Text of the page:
Scramble for sugar in South Asia

Written by fe Bureaus | Updated: Aug 27 2009, 04:04am hrs
Sugar futures rose for the first time in three sessions on speculation that imports may rise as global demand exceeds production for a second-straight year. India, the largest consumer, has contracted to import 4 million tonne of sugar this year, according to the Indian Sugar Mills Association. Bangladesh Sugar & Food Industries Corp, a state-owned producer, plans to purchase 1,50,000 tonne of white sugar this year. And Pakistan may import as much as 1 million tonne by the end of December, the Sugar Mills Association said.

Bangladesh Sugar & Food Industries Corp will seek bids to buy 25,000 tonne of sugar in a months time, said Parimal Chandra Saha, director, marketing. The shortage is likely to persist even next year as cane will be in short supply, Saha said. Private traders will also be importing raw sugar to meet the deficit. Bangladesh joins Pakistan in seeking imported sugar, adding to worldwide demand thats forecast by the International Sugar Organisation to exceed output by 9.35 million tonne. Sugar has almost doubled this year in New York.

Bangladesh had earlier ended a tax on imports of raw sugarand more than halved the duty on refined sugar import to boost supply after output more than halved to 80,000 tonne in the year ended June. Production this year may rebound to 1,01,000 tonne and wont return to the normal level of 1,45,000 tonne because of a decline in the crop area, Saha said.

The country consumes close to 1.4 million tonne a year and produces 1,46,000 tonne. It imports white sugar from countries including Brazil and Thailand to bridge the deficit.

The market is holding on proximity to additional demand, said Jim Cassidy, the head sugar trader at Newedge USA in New York. India, Pakistan, Bangladesh, Egypt and Mexico may make purchases in the near term, he said. Excessive rain delayed harvest in Brazil, the top producer, and dry weather limited production in India, the second-biggest.

The impact of the increase in demand in South Asia has been further accentuated by the spurt in Chinese imports. Sugar imports by China, the worlds second-largest consumer after India, climbed in July after lower domestic prices earlier this year encouraged buying. Purchases were 1,32,982 tonne from about 90,000 tonne in June and totalled 8,63,217 tonne in the first seven months, up 57% from a year ago, the customs bureau said. China contracted quite a lot of shipments in the first half when international prices were around 14 US cents a pound, cheaper than the domestic market, Guo Jin, manager at Great Wall Futures Co, said from Zhanjiang, Guangdong. Those shipments arrived in the past few months.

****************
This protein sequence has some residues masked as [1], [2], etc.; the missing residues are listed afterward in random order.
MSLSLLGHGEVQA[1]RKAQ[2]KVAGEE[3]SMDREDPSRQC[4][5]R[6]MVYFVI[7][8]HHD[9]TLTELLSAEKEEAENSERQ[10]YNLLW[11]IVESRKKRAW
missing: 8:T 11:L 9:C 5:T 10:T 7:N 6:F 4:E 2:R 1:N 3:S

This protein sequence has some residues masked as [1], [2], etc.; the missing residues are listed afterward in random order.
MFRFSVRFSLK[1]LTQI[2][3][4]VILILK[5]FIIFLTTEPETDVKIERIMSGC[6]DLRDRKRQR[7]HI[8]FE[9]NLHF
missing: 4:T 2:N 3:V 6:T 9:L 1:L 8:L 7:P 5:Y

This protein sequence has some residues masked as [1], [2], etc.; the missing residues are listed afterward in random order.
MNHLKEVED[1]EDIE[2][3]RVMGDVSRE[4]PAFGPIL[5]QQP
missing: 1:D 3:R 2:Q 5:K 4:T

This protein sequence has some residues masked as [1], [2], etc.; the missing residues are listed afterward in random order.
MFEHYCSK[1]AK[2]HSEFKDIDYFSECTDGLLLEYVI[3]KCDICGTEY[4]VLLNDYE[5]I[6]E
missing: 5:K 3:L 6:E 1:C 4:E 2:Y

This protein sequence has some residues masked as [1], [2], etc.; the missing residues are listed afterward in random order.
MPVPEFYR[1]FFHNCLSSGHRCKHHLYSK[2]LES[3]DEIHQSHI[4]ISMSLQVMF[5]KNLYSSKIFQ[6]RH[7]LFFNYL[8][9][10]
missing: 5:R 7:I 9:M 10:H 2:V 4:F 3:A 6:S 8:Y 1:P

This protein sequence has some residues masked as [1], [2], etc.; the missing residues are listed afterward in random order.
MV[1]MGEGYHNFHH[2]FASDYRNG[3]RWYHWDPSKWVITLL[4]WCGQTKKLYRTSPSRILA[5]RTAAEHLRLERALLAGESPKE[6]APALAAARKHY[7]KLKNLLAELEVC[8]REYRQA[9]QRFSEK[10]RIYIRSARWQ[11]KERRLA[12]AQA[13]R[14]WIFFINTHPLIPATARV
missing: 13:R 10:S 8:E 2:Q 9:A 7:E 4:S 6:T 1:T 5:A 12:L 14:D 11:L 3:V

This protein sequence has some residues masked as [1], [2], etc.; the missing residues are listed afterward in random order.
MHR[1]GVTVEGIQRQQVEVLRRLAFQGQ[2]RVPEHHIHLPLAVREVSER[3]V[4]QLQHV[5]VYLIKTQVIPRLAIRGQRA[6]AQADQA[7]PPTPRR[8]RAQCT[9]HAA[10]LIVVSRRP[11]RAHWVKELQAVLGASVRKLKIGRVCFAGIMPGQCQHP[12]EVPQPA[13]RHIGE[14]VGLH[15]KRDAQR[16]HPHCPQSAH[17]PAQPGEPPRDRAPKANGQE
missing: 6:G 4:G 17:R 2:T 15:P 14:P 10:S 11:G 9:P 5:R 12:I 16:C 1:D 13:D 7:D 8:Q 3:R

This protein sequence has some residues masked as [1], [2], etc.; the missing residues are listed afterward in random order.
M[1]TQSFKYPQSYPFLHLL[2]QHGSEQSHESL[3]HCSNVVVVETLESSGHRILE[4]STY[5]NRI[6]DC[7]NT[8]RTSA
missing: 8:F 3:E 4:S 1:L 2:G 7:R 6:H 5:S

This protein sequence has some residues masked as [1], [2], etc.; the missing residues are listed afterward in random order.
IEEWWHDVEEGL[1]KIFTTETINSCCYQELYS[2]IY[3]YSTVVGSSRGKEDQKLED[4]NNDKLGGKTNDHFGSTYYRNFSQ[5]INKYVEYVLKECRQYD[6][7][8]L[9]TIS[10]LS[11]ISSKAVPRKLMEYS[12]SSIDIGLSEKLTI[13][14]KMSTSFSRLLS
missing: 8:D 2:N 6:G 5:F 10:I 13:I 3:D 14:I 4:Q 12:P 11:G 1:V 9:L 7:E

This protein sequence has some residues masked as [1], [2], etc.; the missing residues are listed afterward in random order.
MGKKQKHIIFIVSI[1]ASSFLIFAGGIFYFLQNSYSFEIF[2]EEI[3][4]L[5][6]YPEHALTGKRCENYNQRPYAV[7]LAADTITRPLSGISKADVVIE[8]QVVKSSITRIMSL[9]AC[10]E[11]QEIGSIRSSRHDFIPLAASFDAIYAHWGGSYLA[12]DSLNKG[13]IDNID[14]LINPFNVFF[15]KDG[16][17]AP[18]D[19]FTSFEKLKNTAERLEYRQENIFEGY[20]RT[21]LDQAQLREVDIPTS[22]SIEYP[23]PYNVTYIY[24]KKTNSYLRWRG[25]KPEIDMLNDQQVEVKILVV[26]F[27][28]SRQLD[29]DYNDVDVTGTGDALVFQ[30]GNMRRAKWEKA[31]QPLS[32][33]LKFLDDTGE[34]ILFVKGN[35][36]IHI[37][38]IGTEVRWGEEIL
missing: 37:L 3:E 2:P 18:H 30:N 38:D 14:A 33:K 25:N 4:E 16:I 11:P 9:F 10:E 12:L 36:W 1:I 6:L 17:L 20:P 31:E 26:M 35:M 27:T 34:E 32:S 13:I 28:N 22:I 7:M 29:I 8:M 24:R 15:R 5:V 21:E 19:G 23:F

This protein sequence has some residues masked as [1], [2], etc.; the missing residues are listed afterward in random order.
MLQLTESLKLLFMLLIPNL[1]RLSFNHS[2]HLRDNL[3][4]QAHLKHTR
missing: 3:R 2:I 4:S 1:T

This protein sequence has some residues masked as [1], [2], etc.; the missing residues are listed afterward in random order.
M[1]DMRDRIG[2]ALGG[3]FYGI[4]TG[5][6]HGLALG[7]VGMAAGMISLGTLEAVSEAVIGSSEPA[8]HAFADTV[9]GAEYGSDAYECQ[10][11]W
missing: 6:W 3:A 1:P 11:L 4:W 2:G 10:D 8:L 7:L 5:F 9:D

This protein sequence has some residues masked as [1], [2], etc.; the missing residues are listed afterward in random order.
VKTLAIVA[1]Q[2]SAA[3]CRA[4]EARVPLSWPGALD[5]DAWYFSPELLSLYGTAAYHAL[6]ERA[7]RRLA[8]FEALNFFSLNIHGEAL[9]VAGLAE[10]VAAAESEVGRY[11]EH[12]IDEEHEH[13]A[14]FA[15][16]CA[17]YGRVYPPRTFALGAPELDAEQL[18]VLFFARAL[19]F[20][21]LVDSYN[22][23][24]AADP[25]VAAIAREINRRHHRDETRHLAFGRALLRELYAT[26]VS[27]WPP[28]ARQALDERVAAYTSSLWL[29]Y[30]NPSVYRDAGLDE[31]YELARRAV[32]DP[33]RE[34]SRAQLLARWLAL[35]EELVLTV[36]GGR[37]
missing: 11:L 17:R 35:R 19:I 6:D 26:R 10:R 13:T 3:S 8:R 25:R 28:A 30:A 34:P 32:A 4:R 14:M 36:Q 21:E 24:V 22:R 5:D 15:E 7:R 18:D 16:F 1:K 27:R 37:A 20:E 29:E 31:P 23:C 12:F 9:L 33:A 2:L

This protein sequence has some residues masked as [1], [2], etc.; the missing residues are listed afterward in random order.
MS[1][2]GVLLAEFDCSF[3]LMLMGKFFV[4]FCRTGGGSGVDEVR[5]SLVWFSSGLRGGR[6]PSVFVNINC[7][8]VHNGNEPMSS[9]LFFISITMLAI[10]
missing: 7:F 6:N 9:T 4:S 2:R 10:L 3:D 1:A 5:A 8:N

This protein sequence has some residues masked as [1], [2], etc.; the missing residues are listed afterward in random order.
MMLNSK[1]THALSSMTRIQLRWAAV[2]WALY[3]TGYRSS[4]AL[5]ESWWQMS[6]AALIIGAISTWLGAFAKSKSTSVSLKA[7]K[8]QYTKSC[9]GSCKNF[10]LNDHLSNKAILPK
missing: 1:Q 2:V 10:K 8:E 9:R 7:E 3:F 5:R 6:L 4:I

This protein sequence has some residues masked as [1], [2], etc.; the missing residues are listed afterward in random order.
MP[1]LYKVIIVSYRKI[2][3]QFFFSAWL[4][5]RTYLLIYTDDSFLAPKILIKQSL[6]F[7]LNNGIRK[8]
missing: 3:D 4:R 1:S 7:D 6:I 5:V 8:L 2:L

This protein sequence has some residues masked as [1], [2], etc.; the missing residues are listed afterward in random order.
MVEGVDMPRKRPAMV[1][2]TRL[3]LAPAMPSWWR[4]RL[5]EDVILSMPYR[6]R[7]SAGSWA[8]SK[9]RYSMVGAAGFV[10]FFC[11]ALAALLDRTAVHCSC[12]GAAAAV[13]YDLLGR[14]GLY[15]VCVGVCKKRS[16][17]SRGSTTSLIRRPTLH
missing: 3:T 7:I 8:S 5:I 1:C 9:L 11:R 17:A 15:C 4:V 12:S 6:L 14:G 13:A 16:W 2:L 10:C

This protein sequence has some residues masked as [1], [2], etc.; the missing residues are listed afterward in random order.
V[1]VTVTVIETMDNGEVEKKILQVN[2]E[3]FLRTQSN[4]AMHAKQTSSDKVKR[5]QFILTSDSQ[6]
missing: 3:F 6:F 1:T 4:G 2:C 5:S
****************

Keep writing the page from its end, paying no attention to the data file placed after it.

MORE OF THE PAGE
Raw sugar traded in New York surged 71% since April, faster than the 24% gain in prices on Zhengzhou Commodity Exchange in the same period. Sugar climbed to a 28-year high of 23.33 cents a pound on August 12 on speculation that adverse weather is reducing output in India and Brazil, the largest producers. Purchases in the latter half of the year may not rise much because prices in the international market have surged more than the domestic sugar prices, Guo added. China is unlikely to import significant amounts in the months ahead.

Raw-sugar futures for October delivery rose 0.12 cent, or 0.5%, to 21.96 cents a pound at 11:01 am on ICE Futures US. Before today, the price jumped 85% this year on concern that a drought may curb output in India and that too much rain is slowing the harvest and reducing yields in Brazil. The actual deficit weve been anticipating is just the beginning, and it may be more extensive and last longer than many had expected, Cassidy said. The global deficit in the year ending September 30 may reach 9.35 million tonne, a wider gap than the 7.8 million projected in May.

Unlike other bull markets, we have become ultra-dependent on one producer, Brazil, Cassidy said. They had a healthy first half of August. Its started raining. You are probably going to see a crush in the second half of August

Sugar has been in a consolidation range over the last two weeks, Cassidy added. The price has traded from 20.64 cents to 23.33 since August 10. The net-long position rose by 4.8% in the week ended August 18 after dropping 18% a week earlier, US Commodity Futures Trading Commission data show. It is similar to what happened in 2004 to 2006, Cassidy said. The fund net position in that bull market never really changed from 12 cents to 19.73 cents, the 24-year high reached on February 3, 2006, he said. We dont expect to see the net-fund position change much for the remainder of the bull market, he said. New highs are going to have to come from resurgent commercial buying and reduced overhead selling.

Worldwide sugar demand will top output by 9.35 million tonne in the year ending September 30, according to International Sugar Organisation. The group in May forecast a shortfall of 7.8 million. Futures are up 92% this year. Sugar will make higher highs because of a global production deficit, said Michael K. Smith, the president of T&K Futures & Options in Port St Lucie, Florida. Its still in a bull market.

With inputs from Bloomberg